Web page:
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Budget 2010: No change to U-Pass

Tuesday, December 22, 2009

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  • U of G Students will get to keep their Universal Transit Pass as Guelph City Council passed its 2010 Operating Budget without an

    U of G Students will get to keep their Universal Transit Pass as Guelph City Council passed its 2010 Operating Budget without an

Written by Greg Beneteau

U of G Students will get to keep their Universal Transit Pass as Guelph City Council passed its 2010 Operating Budget without any alterations to the program.

Other transit riders weren’t so lucky. They'll see an increase in fares, reduced frequency during the summer and the elimination of service on holidays as council tried to wrestle down a deficit estimated at $8 milliom.

As part of a package of motions on transit at last Tuesday's budget meeting, council approved a 5 per cent increase for adult and senior fares, including monthly passes. Single cash fares were increased by twenty five cents, from $2.50 to $2.75.

Staff estimated these measures would bring in an additional $400,000 in revenue in 2010.

The city resolved to keep subsidized rates for high school students and persons registered with Ontario Works Programs, currently set at $62 per month, while it “investigates further models of providing more affordable transit to this group of riders.”

The U-Pass program, which costs U of G students the equivalent of about $15 per month, was also left unchanged. However, council resolved to work with the Central Student Association “with the goal of developing a revised agreement that fairly reflects the cost of service rendered by Guelph Transit.”

Guelph Transit Manager Michael Anders had told thecannon staff had proposed replacing the U-Pass program with a voluntary, monthly pass rate that would cost the same for all students, and would have been more expensive than the pass price currently enjoyed by U of G students.

That plan was revised following an outrcry by students.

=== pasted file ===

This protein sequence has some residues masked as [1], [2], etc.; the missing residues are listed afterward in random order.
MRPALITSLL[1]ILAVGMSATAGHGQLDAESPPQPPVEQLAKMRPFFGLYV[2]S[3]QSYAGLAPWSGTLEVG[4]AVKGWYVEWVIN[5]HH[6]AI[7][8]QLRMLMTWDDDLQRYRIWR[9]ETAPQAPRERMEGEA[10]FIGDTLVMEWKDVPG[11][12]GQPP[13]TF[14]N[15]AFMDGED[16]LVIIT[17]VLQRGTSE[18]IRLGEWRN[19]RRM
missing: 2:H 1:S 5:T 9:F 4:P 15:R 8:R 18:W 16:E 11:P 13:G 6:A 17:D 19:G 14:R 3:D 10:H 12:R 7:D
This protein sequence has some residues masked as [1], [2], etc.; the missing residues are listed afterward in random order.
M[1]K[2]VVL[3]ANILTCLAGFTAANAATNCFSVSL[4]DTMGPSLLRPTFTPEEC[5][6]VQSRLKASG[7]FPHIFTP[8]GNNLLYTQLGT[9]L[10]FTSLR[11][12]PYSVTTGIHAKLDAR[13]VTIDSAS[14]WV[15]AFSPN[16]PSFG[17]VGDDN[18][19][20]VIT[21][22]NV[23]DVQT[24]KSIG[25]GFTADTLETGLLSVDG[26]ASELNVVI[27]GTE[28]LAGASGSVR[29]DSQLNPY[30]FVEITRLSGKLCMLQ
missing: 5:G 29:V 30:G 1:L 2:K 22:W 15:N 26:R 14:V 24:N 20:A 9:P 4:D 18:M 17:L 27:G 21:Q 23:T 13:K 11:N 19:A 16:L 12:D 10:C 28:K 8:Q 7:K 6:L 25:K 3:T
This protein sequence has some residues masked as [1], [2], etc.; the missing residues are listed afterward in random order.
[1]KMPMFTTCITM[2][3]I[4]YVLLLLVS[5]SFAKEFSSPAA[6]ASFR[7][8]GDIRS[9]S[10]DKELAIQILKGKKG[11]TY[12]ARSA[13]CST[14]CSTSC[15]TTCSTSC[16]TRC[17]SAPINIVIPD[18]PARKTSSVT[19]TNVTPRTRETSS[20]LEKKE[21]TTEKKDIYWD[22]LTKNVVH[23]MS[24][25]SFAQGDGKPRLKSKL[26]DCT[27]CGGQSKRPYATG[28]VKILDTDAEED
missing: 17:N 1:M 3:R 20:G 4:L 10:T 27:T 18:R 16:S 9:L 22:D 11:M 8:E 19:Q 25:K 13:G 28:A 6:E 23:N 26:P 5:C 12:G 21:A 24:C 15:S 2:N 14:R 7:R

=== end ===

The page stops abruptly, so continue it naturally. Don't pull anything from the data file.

A fourth resolution stated the measures must collectively raise an additional $775,000 in revenues for Guelph Transit in 2010, making it likely that the U-Pass price will increase next year.

Brenda Whiteside, VP Academic Affairs at U of G, said she was happy the city was coming back the negotiating table but declined to comment on the possibility of a rate hike.

"Clearly we are pleased with the decision to try to work with the students on retaining the bus pass," Whiteside wrote in an email. "The discussions about cost will begin in the new year so we can't say anything about that now."

CSA Communications Commissioner Gavin Armstrong said his organization was open to looking at price when adopting a new contract for 2010.

“The CSA understands that the city is facing a budget situation and [we] feel that the U-pass could help the city with this,” he told thecannon via email. “We are willing to sit and negotiate a fair price for all parties.”

Responding to concerns from students in her constituency, Ward 5 Councillor Lean Piper defended staff for bringing forward the idea of a single monthly pass for all students, saying the poor state of the city's finances required the department look at all possible means of generating revenue. 

Piper said she continued to support efforts to make transit affordable for all students, as part of "looking at the City of Guelph as a city that supports a community of learners."

Anders and city councillors had stated that changing the U-Pass program was motivated in part by a desire to create "equity" between transit costs for university students and those attending other educational institutions

Piper claimed this idea was "significntly misunderstood" as meaning the city wanted to scrap the bus pass, and requested clarification from staff regarding Guelph Transit’s stance on the issue.

"I would like it stated publicly that the elimination of U-Pass is not being considered."

In response, Ann Pappert, Director of Community Services, made clear that Guelph Transit had "no intenti0n" of cancelling U-Pass.

However, Pappert said the department continued to look at the issue of having two different subsidy rates for students in Guelph.

"Our challenge is to work together to find equity between the two," she explained.

Other cuts to Guelph Transit's level of surface were bound to rattle bus riders.  Starting New Years Day, Guelph Transit will no longer operate during civic or statutory holidays.

Two years ago, council had approved limited hours during holidays in an attempt to encourage civic participation and bolster ridership.

However, Anders said operating buses during holidays was attracting only a fraction of riders and cost much more than Guelph Transit paid out for staffing and maintenance.

Throughout June, July and August, buses will also switch from 30-minute frequency on weekdays to 20 minutes.  

Ward 3 Councillor Maggie Laidlaw slammed the proposed service cuts and rate hikes, saying they hurt the "financially disadvantaged" during a time of economic hardship.

"We shouldn't being increasing transit fees at a time like this, and we certainly shouldn't be cutting service," she said.

Guelph Transit was also expected to undertake a route efficiency study in 2010, with the goal of trimming $175,000 from its budget by changing or cutting bus routes.

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  1. Posted by: Pete Richardson on Dec 26, 2009 @ 12:02pm

    "the poor state of the city's finances required the department look at all possible means of generating revenue. "

    ...even if it meant students were forced to pay for a service they never use.

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